Their surprising early-season play understandably has heightened interest in the Maryland football team, to the point where people are starting to wonder when the Terps will be on television.
Though the 1984 Supreme Court ruling that effectively gave schools the right to make their own television deals theoretically made it easier to get on more college games, it also made it more difficult for schools like Maryland that make periodic visits to the upper echelon of the game to get their games televised.
It's simply easier for networks like ABC and ESPN to choose the tried and true, like Florida State, Alabama, Penn State, Nebraska, Notre Dame and the like, than to make plans for teams that are occasionally good, like Duke, Louisville and, yes, Maryland.
There are no plans for either ABC or ESPN to take any of Maryland's three most attractive games, an Oct. 21 contest at home with Clemson, a Nov. 11 game at home with Virginia and the season finale at Florida State Nov. 18, though either network could select a game within a six- to 12-day window.
The Terps could appear on the weekly Atlantic Coast Conference game, which airs on Channel 13, but none of their games is among the top choices in the conference package for that week. For instance, the Maryland-Wake Forest game on Oct. 7 is the third ACC network option after Virginia-North Carolina and Georgia Tech-Duke, and the Clemson game on Oct. 21 is after the Florida State-Georgia Tech contest.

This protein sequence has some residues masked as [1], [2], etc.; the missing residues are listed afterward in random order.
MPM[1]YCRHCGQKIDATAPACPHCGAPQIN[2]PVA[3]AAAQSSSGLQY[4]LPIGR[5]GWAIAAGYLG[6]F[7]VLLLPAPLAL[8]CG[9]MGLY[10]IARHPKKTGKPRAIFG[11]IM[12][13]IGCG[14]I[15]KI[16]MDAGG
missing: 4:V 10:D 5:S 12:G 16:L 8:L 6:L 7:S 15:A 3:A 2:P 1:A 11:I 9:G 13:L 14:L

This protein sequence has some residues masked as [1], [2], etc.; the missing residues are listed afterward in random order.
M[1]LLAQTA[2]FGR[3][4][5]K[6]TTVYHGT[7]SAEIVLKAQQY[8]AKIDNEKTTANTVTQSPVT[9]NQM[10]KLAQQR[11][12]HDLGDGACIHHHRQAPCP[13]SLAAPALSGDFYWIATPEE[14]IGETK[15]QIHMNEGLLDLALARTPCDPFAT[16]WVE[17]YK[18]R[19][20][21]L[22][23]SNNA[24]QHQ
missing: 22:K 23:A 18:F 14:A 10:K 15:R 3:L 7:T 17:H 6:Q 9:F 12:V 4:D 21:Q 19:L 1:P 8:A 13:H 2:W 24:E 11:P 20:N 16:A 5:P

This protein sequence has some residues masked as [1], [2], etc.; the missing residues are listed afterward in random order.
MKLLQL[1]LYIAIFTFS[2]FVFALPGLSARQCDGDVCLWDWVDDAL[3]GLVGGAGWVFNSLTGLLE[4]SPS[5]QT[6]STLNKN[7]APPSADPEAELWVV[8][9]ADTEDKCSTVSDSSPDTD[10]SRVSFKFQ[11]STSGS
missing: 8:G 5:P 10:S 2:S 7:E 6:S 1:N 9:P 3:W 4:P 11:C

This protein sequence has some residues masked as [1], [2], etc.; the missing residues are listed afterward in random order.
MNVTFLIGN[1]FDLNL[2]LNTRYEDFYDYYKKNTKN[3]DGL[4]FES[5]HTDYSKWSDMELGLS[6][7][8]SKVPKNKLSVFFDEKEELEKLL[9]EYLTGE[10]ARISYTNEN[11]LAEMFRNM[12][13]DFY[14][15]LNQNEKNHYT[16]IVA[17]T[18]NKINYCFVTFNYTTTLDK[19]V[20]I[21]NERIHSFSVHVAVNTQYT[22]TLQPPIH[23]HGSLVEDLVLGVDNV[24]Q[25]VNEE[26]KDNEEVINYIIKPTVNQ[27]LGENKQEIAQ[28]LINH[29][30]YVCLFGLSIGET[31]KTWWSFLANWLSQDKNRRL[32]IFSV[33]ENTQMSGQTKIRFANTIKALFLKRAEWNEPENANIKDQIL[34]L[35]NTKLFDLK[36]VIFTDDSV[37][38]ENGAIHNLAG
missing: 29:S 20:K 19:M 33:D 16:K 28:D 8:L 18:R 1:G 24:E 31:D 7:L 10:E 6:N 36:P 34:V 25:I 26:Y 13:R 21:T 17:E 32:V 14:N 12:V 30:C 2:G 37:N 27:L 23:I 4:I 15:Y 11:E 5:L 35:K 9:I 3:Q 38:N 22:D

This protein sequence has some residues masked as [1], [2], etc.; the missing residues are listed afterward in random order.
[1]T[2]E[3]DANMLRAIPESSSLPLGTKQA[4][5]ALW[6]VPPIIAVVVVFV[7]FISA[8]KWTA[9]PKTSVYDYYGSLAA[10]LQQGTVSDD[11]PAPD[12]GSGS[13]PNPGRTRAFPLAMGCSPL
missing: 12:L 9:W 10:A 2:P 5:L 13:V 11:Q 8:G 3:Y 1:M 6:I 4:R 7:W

The bottom line is that when Maryland gets consistently good, it'll get consistently televised.
Shaq and Dream's sham
If you ever needed proof of how phony the world of pay-per-view television is, consider Saturday's Shaquille O'Neal-Hakeem Olajuwon one-on-one "showdown."
Three impressive names in basketball broadcasting -- Los Angeles Lakers play-by-play man Chick Hearn, CBS college analyst Billy Packer and NBC's NBA man Bill Walton -- have signed on to announce the event and presumably give it an air of legitimacy.
The three men took turns during a conference call proclaiming the merits of Saturday's card, which also involves former Maryland star Joe Smith, making sure to stress that the three-game event was not a "trash sport" telecast.
Sorry, guys. You can dress up a pig in fancy clothing, but it's still a pig. And like most pay-per-view telecasts, Saturday's event, where willing dupes lay out anywhere from $20 to $30 to watch garbage programming that no network executive would touch, is one hog of a fraud.
Here's a point that a lot of broadcasters have missed in their desire to bash in the brains of the Lords of Baseball over the playoff system: Home-field advantage never has applied in baseball.
We've heard much weeping and wailing and gnashing of teeth on "SportsCenter" and the Fabulous Sports Babe's radio show that the Cleveland Indians, who have baseball's best record, may not get three home games in the new best-of-five divisional series, which start next week.
Baltimoreans may recall that in both 1969 and 1971, Orioles teams that had better records than their Western Division opponents did not have what we've come to know as home-field advantage, meaning the ability to win a series strictly by winning home games.
Because 10 of 28 major-league teams share their stadiums with NFL clubs who play in October, a rotation of home-field advantage between divisions and leagues for the World Series has been necessary all along. The truly deserving teams, like those Orioles teams that swept those series, find a way to win. If the Indians are deserving, they will too.